FIG. 4 shows another diagrammatic view of the apparatus. The housing 20 includes the electronics and cooling circuit. It includes various buttons and lamps on the front panel for controlling the ultrasound power to be delivered, the flow rate and temperature of the cooling circuit. This figure shows the balloon 6, the probe body 2 with the coupling and/or cooling liquid conduits, connected to the housing. The prostate can also be seen, with the region that is being heated. Either alternatively or together, the balloon, the transducer(s) or the wall of the probe in line with the transducers or upstream or downstream of the transducers, can be cooled.

FIG. 5 shows the probe; it is formed by a catheter comprising:

    • a planar ultrasound transducer 1, or a transducer which delivers a planar wave at its distal end,
    • the conduits 2 for the coupling and cooling liquid,
    • optionally, a temperature sensor 3 such as a thermocouple for ensuring that the transducer does not overheat; prostate temperature can also be measured locally;
    • in its proximal portion, connectors for the liquid, and powering of the transducer and temperature probe;
    • optionally, a mechanical interface located in the connector provides for rotation of the probe about itself;
    • a balloon at its end for positioning the probe with respect to the vessel neck; the advantage is that the balloon ensures the probe stays in place in the urethra;
    • optionally, a sterile probe sheath in a flexible material, should the transducer not be used without a membrane.

In the example of FIG. 6, an imaging transducer 8 is provided, mounted in a mechanical relationship with the planar firing transducer; the advantage is that the treated tissues can be imaged. The imaging transducer operates at an acoustic power well below that of the planer firing transducer, and does not have a notable tissue heating effect. Optionally, the firing and imaging functions are provided by one and the same transducer which is alternately connected to an echography-type electronic circuit (for sending and receiving pulses) and to a radiofrequency power generator. This saves on space; since the image is in the same plane as therapy, the therapy can be controlled accurately.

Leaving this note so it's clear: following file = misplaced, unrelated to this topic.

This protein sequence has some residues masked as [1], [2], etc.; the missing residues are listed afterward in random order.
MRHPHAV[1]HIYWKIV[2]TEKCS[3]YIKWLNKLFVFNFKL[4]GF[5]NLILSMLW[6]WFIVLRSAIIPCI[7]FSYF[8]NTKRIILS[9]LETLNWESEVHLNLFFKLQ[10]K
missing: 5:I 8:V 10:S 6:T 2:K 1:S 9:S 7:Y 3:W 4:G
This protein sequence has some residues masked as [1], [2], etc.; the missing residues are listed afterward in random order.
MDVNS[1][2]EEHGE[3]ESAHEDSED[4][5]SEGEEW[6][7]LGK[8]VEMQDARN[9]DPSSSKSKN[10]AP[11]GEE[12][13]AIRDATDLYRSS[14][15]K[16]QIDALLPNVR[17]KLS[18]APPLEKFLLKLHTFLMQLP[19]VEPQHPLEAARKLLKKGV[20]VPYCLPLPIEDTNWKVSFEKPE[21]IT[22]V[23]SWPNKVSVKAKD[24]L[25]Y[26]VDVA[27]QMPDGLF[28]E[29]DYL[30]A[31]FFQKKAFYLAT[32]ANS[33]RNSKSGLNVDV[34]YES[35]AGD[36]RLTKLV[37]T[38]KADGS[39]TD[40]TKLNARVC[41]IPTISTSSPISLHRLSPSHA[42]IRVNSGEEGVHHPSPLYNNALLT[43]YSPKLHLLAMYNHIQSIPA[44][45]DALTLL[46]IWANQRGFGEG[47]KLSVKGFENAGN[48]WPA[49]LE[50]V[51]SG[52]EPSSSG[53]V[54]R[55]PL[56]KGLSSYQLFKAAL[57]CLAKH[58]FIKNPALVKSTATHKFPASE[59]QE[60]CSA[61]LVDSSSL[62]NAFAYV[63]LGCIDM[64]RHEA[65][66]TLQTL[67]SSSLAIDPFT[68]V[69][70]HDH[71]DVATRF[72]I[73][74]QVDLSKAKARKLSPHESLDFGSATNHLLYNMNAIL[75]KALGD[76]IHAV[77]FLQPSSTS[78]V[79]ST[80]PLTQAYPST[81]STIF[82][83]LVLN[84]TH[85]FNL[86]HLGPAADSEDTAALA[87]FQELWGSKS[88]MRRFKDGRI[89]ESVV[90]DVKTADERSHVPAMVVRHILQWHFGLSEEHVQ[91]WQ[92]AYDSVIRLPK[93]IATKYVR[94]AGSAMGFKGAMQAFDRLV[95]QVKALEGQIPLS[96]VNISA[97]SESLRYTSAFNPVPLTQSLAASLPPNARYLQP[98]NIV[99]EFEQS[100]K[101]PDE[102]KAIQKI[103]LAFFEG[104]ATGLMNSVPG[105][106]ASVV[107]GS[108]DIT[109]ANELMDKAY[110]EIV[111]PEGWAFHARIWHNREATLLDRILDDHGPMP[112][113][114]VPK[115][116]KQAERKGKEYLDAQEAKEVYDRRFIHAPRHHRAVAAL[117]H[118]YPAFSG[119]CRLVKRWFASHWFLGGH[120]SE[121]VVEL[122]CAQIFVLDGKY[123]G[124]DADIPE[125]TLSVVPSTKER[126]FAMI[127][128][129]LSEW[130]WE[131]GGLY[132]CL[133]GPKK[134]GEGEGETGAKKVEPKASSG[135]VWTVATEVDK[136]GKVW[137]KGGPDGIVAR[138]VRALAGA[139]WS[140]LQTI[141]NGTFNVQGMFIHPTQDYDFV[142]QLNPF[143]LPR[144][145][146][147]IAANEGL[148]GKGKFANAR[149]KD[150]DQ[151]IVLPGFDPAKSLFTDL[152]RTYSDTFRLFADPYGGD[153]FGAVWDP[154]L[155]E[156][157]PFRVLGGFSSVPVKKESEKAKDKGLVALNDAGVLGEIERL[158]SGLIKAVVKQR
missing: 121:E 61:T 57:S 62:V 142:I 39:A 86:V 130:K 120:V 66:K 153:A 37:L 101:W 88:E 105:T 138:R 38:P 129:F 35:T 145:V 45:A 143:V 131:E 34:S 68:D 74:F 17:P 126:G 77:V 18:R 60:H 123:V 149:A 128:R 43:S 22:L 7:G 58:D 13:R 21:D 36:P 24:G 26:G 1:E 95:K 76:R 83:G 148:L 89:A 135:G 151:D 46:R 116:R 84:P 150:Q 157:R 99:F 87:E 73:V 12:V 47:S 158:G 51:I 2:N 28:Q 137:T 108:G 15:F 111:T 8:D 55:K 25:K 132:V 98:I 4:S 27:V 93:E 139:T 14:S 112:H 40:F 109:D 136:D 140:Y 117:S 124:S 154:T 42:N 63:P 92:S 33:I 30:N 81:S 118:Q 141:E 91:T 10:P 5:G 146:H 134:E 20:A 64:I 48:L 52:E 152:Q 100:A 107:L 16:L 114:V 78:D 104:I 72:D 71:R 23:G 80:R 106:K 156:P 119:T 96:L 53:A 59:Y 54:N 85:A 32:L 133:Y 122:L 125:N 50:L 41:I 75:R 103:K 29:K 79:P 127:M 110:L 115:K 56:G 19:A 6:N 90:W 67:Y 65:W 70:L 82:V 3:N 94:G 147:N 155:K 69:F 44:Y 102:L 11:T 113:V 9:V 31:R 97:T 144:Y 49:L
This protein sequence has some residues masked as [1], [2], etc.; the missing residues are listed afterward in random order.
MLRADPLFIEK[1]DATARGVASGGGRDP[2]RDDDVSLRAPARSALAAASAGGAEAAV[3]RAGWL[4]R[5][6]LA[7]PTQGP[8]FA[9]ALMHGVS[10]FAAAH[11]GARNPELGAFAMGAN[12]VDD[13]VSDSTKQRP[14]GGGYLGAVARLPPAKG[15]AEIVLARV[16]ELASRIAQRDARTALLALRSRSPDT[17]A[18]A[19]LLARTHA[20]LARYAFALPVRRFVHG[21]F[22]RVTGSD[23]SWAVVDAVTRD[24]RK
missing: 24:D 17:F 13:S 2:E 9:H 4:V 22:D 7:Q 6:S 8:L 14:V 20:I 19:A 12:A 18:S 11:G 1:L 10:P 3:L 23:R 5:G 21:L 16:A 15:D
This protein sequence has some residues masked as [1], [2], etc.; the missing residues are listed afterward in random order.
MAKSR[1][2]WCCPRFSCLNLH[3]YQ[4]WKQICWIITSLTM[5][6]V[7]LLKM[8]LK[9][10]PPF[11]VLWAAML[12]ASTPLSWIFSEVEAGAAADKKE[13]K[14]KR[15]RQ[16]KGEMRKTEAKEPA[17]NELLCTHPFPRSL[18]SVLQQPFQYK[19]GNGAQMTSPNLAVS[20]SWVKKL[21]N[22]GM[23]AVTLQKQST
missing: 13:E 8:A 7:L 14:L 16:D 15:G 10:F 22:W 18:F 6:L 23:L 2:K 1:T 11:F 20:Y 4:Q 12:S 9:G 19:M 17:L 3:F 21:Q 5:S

FIG. 7 shows that the height of the arrangement of planar transducers can be adapted to the region to be treated. Several designs of probe are proposed:

    • depending on the size of the prostate, a transducer of varying length can be selected,
    • if it is desired to treat the lateral lobes, a side-emitting transducer, mounted laterally, can be selected;
    • for treating the median lobes, a front-emitting transducer is selected;
    • to perform the thermal equivalent of vessel neck incision, a narrow transducer will be used.

For use, the surgeon will choose that probe which is best adapted to the patient. The probe, connected to the electronics housing is introduced into the urethra. The surgeon can employ various techniques for guiding the probe: the probe is inserted like any other urethral probe and held in position by the balloon which is inflated in the bladder, at vessel neck level. The surgeon can check probe position using transrectal ultrasound imaging, or abdominal or transurethral ultrasound imaging. In the latter case, the probe will also include an imaging transducer, for example integral with the firing transducer, as shown in FIG. 6. The surgeon will send “shots” towards the prostate. Advantageously, some 20 shots are fired, the probe being rotated about itself between shots.

The follow-up to operation is simple. Coagulation can be followed by ablation of the coagulated tissue, using a conventional instrument or the apparatus sold under the name Rotosect by Karl Storz. As the tissue is coagulated, hemorrhaging is limited and the conventional instrument operates more simply, better controlled by the surgeon.

The following alternative embodiments are possible:

    • two transducers back to back. The two transducers are mounted in a common chassis and arranged back-to-back. Emission consequently takes place simultaneously in two opposite directions, which speeds up treatment correspondingly. For example, the right and left lobes of the prostate can be treated simultaneously.
    • a transducer emitting at both sides. The same transducer can be used, thereby taking advantage of the two emission faces.

Similarly, multiple transducers can be arranged with the electric circuit being in parallel.